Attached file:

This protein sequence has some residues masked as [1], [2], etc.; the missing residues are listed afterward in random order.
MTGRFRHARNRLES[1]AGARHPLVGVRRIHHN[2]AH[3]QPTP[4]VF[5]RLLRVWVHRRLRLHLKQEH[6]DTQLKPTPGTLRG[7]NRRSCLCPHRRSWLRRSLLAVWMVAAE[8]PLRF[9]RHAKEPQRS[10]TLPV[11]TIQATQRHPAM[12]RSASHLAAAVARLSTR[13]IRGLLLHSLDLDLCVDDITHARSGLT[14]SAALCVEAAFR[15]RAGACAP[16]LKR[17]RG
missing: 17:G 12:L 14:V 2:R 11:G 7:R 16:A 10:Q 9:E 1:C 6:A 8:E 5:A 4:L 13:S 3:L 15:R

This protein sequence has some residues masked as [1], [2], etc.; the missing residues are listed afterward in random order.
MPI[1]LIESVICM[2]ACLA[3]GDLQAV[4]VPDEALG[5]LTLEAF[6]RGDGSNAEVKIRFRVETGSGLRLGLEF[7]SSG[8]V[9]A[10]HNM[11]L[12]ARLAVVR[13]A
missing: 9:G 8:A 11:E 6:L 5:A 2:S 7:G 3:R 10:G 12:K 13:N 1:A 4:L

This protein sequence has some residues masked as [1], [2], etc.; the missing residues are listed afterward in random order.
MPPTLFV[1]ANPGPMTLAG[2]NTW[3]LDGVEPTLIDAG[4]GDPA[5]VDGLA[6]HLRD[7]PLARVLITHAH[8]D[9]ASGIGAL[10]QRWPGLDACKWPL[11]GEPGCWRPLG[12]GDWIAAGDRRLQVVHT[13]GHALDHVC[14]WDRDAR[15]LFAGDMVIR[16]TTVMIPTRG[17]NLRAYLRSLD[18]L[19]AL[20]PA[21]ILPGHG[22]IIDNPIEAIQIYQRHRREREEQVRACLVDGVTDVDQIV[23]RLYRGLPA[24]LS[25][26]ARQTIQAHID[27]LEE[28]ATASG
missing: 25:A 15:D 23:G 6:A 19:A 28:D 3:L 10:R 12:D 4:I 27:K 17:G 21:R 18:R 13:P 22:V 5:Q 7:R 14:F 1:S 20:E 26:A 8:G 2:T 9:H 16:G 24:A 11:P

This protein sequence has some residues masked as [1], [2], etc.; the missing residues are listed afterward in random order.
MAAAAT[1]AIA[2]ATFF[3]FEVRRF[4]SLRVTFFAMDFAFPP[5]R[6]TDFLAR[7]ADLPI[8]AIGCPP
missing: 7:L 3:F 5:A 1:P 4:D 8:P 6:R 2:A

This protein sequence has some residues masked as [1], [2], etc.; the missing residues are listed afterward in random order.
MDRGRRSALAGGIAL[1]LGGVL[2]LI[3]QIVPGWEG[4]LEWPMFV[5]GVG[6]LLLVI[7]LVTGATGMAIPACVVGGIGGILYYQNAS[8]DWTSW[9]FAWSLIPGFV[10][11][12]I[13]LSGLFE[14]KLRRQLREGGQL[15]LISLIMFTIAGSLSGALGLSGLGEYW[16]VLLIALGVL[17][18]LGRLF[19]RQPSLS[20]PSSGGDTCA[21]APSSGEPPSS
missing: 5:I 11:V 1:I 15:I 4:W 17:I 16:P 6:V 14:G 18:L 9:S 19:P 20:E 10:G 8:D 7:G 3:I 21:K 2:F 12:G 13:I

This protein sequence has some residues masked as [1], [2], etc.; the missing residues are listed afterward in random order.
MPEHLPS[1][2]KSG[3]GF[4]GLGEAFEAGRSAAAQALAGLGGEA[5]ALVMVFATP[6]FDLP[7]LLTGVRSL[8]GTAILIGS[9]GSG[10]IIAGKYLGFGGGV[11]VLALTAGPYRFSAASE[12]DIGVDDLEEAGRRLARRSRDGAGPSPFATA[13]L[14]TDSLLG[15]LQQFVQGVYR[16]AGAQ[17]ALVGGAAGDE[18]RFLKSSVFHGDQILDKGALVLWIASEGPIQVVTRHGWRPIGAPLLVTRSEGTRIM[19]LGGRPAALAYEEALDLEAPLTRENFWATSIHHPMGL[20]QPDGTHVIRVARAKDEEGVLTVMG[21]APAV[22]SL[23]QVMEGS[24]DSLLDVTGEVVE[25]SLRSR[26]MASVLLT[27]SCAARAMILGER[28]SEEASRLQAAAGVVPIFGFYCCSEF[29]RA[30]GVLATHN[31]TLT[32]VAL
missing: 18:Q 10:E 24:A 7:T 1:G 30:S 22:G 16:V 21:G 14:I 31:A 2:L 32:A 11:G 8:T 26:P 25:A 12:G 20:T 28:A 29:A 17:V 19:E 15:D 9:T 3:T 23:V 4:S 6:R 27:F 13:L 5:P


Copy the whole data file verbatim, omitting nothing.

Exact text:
This protein sequence has some residues masked as [1], [2], etc.; the missing residues are listed afterward in random order.
MTGRFRHARNRLES[1]AGARHPLVGVRRIHHN[2]AH[3]QPTP[4]VF[5]RLLRVWVHRRLRLHLKQEH[6]DTQLKPTPGTLRG[7]NRRSCLCPHRRSWLRRSLLAVWMVAAE[8]PLRF[9]RHAKEPQRS[10]TLPV[11]TIQATQRHPAM[12]RSASHLAAAVARLSTR[13]IRGLLLHSLDLDLCVDDITHARSGLT[14]SAALCVEAAFR[15]RAGACAP[16]LKR[17]RG
missing: 17:G 12:L 14:V 2:R 11:G 7:R 16:A 10:Q 9:E 1:C 6:A 8:E 5:A 4:L 13:S 3:L 15:R

This protein sequence has some residues masked as [1], [2], etc.; the missing residues are listed afterward in random order.
MPI[1]LIESVICM[2]ACLA[3]GDLQAV[4]VPDEALG[5]LTLEAF[6]RGDGSNAEVKIRFRVETGSGLRLGLEF[7]SSG[8]V[9]A[10]HNM[11]L[12]ARLAVVR[13]A
missing: 9:G 8:A 11:E 6:L 5:A 2:S 7:G 3:R 10:G 12:K 13:N 1:A 4:L

This protein sequence has some residues masked as [1], [2], etc.; the missing residues are listed afterward in random order.
MPPTLFV[1]ANPGPMTLAG[2]NTW[3]LDGVEPTLIDAG[4]GDPA[5]VDGLA[6]HLRD[7]PLARVLITHAH[8]D[9]ASGIGAL[10]QRWPGLDACKWPL[11]GEPGCWRPLG[12]GDWIAAGDRRLQVVHT[13]GHALDHVC[14]WDRDAR[15]LFAGDMVIR[16]TTVMIPTRG[17]NLRAYLRSLD[18]L[19]AL[20]PA[21]ILPGHG[22]IIDNPIEAIQIYQRHRREREEQVRACLVDGVTDVDQIV[23]RLYRGLPA[24]LS[25][26]ARQTIQAHID[27]LEE[28]ATASG
missing: 25:A 15:D 23:G 6:A 19:A 28:D 3:L 10:R 12:D 4:I 27:K 17:G 21:R 18:R 13:P 22:V 5:Q 7:R 14:F 1:S 20:E 26:A 8:G 2:T 9:H 16:G 24:A 11:P

This protein sequence has some residues masked as [1], [2], etc.; the missing residues are listed afterward in random order.
MAAAAT[1]AIA[2]ATFF[3]FEVRRF[4]SLRVTFFAMDFAFPP[5]R[6]TDFLAR[7]ADLPI[8]AIGCPP
missing: 7:L 3:F 5:A 1:P 4:D 8:P 6:R 2:A

This protein sequence has some residues masked as [1], [2], etc.; the missing residues are listed afterward in random order.
MDRGRRSALAGGIAL[1]LGGVL[2]LI[3]QIVPGWEG[4]LEWPMFV[5]GVG[6]LLLVI[7]LVTGATGMAIPACVVGGIGGILYYQNAS[8]DWTSW[9]FAWSLIPGFV[10][11][12]I[13]LSGLFE[14]KLRRQLREGGQL[15]LISLIMFTIAGSLSGALGLSGLGEYW[16]VLLIALGVL[17][18]LGRLF[19]RQPSLS[20]PSSGGDTCA[21]APSSGEPPSS
missing: 5:I 11:V 1:I 15:I 4:W 17:I 16:P 6:V 14:G 18:L 9:S 19:P 20:E 10:G 8:D 7:G 3:I 21:K 2:F 12:G 13:I

This protein sequence has some residues masked as [1], [2], etc.; the missing residues are listed afterward in random order.
MPEHLPS[1][2]KSG[3]GF[4]GLGEAFEAGRSAAAQALAGLGGEA[5]ALVMVFATP[6]FDLP[7]LLTGVRSL[8]GTAILIGS[9]GSG[10]IIAGKYLGFGGGV[11]VLALTAGPYRFSAASE[12]DIGVDDLEEAGRRLARRSRDGAGPSPFATA[13]L[14]TDSLLG[15]LQQFVQGVYR[16]AGAQ[17]ALVGGAAGDE[18]RFLKSSVFHGDQILDKGALVLWIASEGPIQVVTRHGWRPIGAPLLVTRSEGTRIM[19]LGGRPAALAYEEALDLEAPLTRENFWATSIHHPMGL[20]QPDGTHVIRVARAKDEEGVLTVMG[21]APAV[22]SL[23]QVMEGS[24]DSLLDVTGEVVE[25]SLRSR[26]MASVLLT[27]SCAARAMILGER[28]SEEASRLQAAAGVVPIFGFYCCSEF[29]RA[30]GVLATHN[31]TLT[32]VAL
missing: 18:Q 10:E 24:A 7:T 1:G 30:S 22:G 16:V 21:G 14:I 31:A 2:L 32:A 11:G 8:T 26:P 25:A 12:G 20:T 28:A 29:A 17:V 19:E 15:D 9:T 3:T 23:V 4:S 6:R 27:F 13:L 5:P